Addison Gillam had a sensational freshman campaign, and if not for Myles Jack, he might be the toast of the Pac-12 at linebacker. Even still, he posted 107 tackles, which put him among the best linebackers in the country.
The leader in tackles was San Jose State's Keith Smith with 159, though he's now gone from the college ranks, as are the next two leaders—Jake Doughty of Utah State and Ryan Shazier of Ohio State.
Let's say 140 tackles is the mark to reach; in order to reach that, Gillam will have to see plenty of offenses that know how to move the ball, which in turn will allow him the chance to make tons of plays. It's a good thing Colorado is in the Pac-12.
Bold Prediction: The Ducks will have two 1,000-yard running backs and an 800-yard back.
Notice that we didn't even include Marcus Mariota in the discussion, as the prediction is strictly about running backs. The first player to hit 1,000 yards will be Byron Marshall, who had 1,038 yards in 2013 despite dealing with a couple of injuries down the stretch and missing time.
Sophomore Thomas Tyner, a powerful back with track speed, had 715 yards as a true freshman on just 98 carries. Nothing 150 rushes should be enough to put him over the mark. So where does the third member come in? And who is it?
Perhaps we're buying into the hype a bit early, but freshman Royce Freeman looks like the real deal. In fact, running backs coach Gary Campbell thinks there's an open battle for the No. 1 spot on the depth chart between all three players, via Aaron Fentress of Comcast Sportsnet. If Freeman is that good already, he'll have a great chance to top what Tyner did last season.
Oregon State Beavers
Bold Prediction: Sean Mannion won't reach 4,000 yards passing.
Sean Mannion is one of the top returning quarterbacks in the country after throwing for 4,662 yards and 37 touchdowns last season. He isn't going to be worse in 2014. On the contrary, look for Mannion to be a much more efficient quarterback. But without superstar Brandin Cooks at receiver, his numbers won't be nearly as pretty.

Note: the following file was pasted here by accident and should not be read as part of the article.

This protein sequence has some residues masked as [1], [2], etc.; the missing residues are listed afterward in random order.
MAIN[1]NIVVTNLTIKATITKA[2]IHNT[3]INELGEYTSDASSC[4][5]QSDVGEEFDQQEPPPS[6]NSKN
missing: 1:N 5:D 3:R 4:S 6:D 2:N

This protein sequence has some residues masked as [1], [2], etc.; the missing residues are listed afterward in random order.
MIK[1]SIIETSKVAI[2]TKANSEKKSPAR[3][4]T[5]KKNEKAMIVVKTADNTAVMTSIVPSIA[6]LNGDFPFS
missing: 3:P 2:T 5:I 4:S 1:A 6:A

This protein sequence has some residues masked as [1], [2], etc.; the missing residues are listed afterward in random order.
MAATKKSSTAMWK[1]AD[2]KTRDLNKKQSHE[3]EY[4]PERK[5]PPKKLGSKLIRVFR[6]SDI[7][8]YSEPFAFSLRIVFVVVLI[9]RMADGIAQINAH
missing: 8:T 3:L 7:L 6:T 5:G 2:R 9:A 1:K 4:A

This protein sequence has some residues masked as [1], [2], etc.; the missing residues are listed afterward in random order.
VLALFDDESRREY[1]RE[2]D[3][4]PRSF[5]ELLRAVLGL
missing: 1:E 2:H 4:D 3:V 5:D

Don't let that be a knock on a guy like Richard Mullaney, who will almost certainly hit 1,000 yards receiving after nearly getting 800 last year. After him, though, it's a bunch of young players who will need to step up if the offense is to come anywhere close to the passing attack Oregon State had last year.
Ultimately, the Beavers may be a better team if the run game can hit its stride early on and keep the pressure off Mannion having to throw four or five touchdowns per game. He'll be great, but he won't hit the elusive 4,000-yard barrier again.
Bold prediction: Stanford will allow more than 25 points per game.
Half of this prediction is accounting for the massive loss in leadership the Cardinal suffered on defense this offseason. Players like Trent Murphy and Shayne Skov were the heart and soul of the defense, and they'll be missed more than folks realize.
The unit on the whole isn't necessarily less talented, but it's also dealing with the loss of defensive coordinator Derek Mason, who is now the head coach at Vanderbilt. When you combine that with the fact that the Pac-12 has the best collection of offenses in the nation, holding teams to less than 25 points per game is going to be tough.
Stanford also has to travel to face Oregon, Washington, UCLA and Arizona State, so the only way to stay under that 25-point mark may be to post a few low numbers early against teams like UC Davis and Army. In any case, expect the Cardinal defense to take a step back this season.
Bold Prediction: The Bruins will fall to an unranked team.
It's another sign of the times when it sounds crazy to think that UCLA will lose to an unranked team in 2014. The Bruins return quarterback Brett Hundley, the core of the offensive line, the top two running backs and an extremely talented group of receivers.
And the defense is better than the offense.
All of that points to a possible spot in the inaugural College Football Playoff, so long as UCLA doesn't slip up along the way. A loss to Oregon wouldn't be devastating, but a defeat to a team outside the Top 25 might deal a fatal blow.